With the emergence of social media apps like Instagram and a revived appreciation for a well-prepared meal, food photography is currently very popular in today’s culture. Here are a few ways to make your food photos look truly edible:
Turn off the lights
The idea of shutting of the lights in a restaurant, cafe, or even a home may seem a bit odd, but artificial light can cast an unappealing colour over your photography. Instead, try to position yourself near a window that has a good amount of natural sunlight coming through. If possible, experiment with moving to several different windows to see how the light is cast upon the dish. Typically, the best lighting angles are those that are behind you or from the side.
Have fun with your white balance and your selective focus
As you take shots of your food, you might notice that the sunlight is washing out some of your colour, or maybe you just want your colours to pop a little more. Take multiple shots, adjusting your white balance in different ways, allowing you to have multiple shots from which you can choose your favourite. Another fun way to draw your viewer’s eye in is to use your selective focus feature on your camera. Many photographers are practicing the art of bokeh in which the background is slightly blurred and one part of the photo is in focus. There are a few ways to experiment with this, either by using your selective focus feature or by manually setting your aperture levels and using a macro setting. Also toy with different angles in which to have the focus. Highlight different parts of the dish by having certain parts of it in focus and certain parts out-of-focus which could make for a captivating photo.
Experiment with plating and props
If you’re in a restaurant or cafe, you may not be able to request particular plates that meals are served on, but if you’re taking photos from a home or for your wedding album, it’s much easier to control the elements in the photograph. Super Event Sussex, a leading Sussex corporate and wedding catering and events company suggest; “Sometimes it is the small things that make your wedding food snaps look fabulous. For example, a good plate could mean the difference between a dish that looks balanced and delectable or tiny and unappealing. If you have the opportunity, experiment with a few different plates, of different sizes and colour. See how a cool, blue-toned plate might make your steak dish stand out, or see if you’d prefer a green plate instead. It’s all about experimentation and setting the scene.”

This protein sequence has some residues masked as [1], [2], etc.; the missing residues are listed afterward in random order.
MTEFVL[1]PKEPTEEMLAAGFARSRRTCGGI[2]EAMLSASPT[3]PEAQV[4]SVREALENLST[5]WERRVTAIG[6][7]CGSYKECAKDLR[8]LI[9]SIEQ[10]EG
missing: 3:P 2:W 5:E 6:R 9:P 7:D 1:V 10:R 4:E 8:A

If colour on the plate isn’t what you’re after, a beautiful white plate never disappoints, and smaller plates seem to provide some of the best photos of food. If you’ve got a few different elements in your photo, consider using some props to elevate certain elements of the photo. For example, you’ve got a beautiful soup, surrounded by an elegant silverware layout with crisp, folded napkins, all of which you want in your photo. Yet, when you take the photo, the soup doesn’t stand out to you. Try placing a small book or other flat object that cannot be seen under the bowl and then take another photo. The increased height of the soup bowl can give the dish just enough to allow it stand out amongst the other elements in your photo.